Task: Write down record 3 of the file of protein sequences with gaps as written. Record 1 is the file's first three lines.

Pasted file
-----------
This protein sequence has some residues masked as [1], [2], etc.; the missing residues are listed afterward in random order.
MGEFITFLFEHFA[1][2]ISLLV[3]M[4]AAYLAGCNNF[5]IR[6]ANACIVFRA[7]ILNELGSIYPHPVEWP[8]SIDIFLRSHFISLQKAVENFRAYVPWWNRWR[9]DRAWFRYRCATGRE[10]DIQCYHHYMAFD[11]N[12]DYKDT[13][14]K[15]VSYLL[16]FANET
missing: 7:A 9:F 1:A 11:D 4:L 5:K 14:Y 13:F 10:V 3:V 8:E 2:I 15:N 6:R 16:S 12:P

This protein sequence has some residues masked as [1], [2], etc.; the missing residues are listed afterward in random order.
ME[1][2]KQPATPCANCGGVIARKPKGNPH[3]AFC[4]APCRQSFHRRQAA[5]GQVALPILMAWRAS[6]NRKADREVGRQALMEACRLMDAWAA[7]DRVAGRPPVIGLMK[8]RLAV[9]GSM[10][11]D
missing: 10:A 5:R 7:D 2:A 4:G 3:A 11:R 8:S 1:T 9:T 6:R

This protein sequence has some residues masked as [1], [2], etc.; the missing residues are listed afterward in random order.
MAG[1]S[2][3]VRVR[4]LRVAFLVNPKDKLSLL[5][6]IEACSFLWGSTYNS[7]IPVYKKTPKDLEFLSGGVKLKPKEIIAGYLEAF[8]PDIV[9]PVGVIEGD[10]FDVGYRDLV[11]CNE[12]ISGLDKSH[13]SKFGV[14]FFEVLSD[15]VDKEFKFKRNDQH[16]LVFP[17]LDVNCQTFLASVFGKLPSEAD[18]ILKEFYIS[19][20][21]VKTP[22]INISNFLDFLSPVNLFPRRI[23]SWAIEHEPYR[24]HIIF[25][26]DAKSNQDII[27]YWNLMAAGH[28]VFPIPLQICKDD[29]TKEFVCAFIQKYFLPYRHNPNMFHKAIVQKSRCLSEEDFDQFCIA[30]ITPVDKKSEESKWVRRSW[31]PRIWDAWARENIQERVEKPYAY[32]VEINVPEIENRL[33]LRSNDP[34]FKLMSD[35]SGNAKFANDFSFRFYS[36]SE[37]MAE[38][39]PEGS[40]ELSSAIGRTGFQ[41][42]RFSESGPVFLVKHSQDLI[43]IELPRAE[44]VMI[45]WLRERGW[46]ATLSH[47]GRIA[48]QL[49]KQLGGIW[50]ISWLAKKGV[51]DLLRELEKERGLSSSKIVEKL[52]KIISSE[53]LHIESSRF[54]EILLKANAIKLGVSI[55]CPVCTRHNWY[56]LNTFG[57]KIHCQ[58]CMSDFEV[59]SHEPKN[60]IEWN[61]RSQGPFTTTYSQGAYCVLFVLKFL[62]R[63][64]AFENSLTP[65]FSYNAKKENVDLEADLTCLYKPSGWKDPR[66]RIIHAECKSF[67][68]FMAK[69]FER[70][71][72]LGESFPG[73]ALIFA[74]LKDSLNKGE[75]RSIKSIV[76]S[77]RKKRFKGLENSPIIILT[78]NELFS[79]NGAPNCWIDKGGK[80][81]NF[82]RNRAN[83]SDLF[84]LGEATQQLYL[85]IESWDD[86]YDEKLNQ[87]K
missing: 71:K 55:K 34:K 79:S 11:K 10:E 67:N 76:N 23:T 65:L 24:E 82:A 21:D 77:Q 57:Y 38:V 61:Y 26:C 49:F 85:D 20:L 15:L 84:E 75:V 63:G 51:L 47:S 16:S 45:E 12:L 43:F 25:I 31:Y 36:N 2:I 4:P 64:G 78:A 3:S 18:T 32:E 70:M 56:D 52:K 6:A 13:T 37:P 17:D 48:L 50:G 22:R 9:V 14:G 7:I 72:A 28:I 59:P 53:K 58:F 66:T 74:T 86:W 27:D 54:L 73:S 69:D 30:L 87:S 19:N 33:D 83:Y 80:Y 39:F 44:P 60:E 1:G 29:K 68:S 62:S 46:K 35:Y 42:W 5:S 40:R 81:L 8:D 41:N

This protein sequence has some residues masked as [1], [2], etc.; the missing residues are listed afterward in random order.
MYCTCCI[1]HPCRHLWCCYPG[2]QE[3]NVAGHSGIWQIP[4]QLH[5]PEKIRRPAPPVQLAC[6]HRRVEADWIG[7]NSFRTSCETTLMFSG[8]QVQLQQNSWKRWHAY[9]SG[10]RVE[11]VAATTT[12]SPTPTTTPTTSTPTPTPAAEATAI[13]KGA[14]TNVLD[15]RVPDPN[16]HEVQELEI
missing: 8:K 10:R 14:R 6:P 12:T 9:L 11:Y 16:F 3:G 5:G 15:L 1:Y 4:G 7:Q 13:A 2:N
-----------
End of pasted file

This protein sequence has some residues masked as [1], [2], etc.; the missing residues are listed afterward in random order.
MAG[1]S[2][3]VRVR[4]LRVAFLVNPKDKLSLL[5][6]IEACSFLWGSTYNS[7]IPVYKKTPKDLEFLSGGVKLKPKEIIAGYLEAF[8]PDIV[9]PVGVIEGD[10]FDVGYRDLV[11]CNE[12]ISGLDKSH[13]SKFGV[14]FFEVLSD[15]VDKEFKFKRNDQH[16]LVFP[17]LDVNCQTFLASVFGKLPSEAD[18]ILKEFYIS[19][20][21]VKTP[22]INISNFLDFLSPVNLFPRRI[23]SWAIEHEPYR[24]HIIF[25][26]DAKSNQDII[27]YWNLMAAGH[28]VFPIPLQICKDD[29]TKEFVCAFIQKYFLPYRHNPNMFHKAIVQKSRCLSEEDFDQFCIA[30]ITPVDKKSEESKWVRRSW[31]PRIWDAWARENIQERVEKPYAY[32]VEINVPEIENRL[33]LRSNDP[34]FKLMSD[35]SGNAKFANDFSFRFYS[36]SE[37]MAE[38][39]PEGS[40]ELSSAIGRTGFQ[41][42]RFSESGPVFLVKHSQDLI[43]IELPRAE[44]VMI[45]WLRERGW[46]ATLSH[47]GRIA[48]QL[49]KQLGGIW[50]ISWLAKKGV[51]DLLRELEKERGLSSSKIVEKL[52]KIISSE[53]LHIESSRF[54]EILLKANAIKLGVSI[55]CPVCTRHNWY[56]LNTFG[57]KIHCQ[58]CMSDFEV[59]SHEPKN[60]IEWN[61]RSQGPFTTTYSQGAYCVLFVLKFL[62]R[63][64]AFENSLTP[65]FSYNAKKENVDLEADLTCLYKPSGWKDPR[66]RIIHAECKSF[67][68]FMAK[69]FER[70][71][72]LGESFPG[73]ALIFA[74]LKDSLNKGE[75]RSIKSIV[76]S[77]RKKRFKGLENSPIIILT[78]NELFS[79]NGAPNCWIDKGGK[80][81]NF[82]RNRAN[83]SDLF[84]LGEATQQLYL[85]IESWDD[86]YDEKLNQ[87]K
missing: 71:K 55:K 34:K 79:S 11:K 10:E 67:N 76:N 23:T 65:L 24:E 82:A 21:D 77:Q 57:Y 38:V 61:Y 26:C 49:F 85:D 20:L 15:L 84:E 75:V 63:G 51:L 47:S 16:S 45:E 12:L 43:F 25:I 31:Y 36:N 2:I 4:P 64:G 78:A 3:S 18:T 32:E 70:M 56:D 52:K 6:A 13:T 37:P 17:D 48:L 50:G 22:R 9:V 14:G 7:I 72:A 28:I 59:P 53:K 58:F 66:T 74:T 86:W 27:D 54:L 73:S 69:D 30:L 87:S 19:N 33:D 83:Y 80:Y 39:F 44:P 60:E 1:G 29:K 68:S 62:S 46:K 35:Y 42:W 5:S 40:R 81:L 8:D 41:N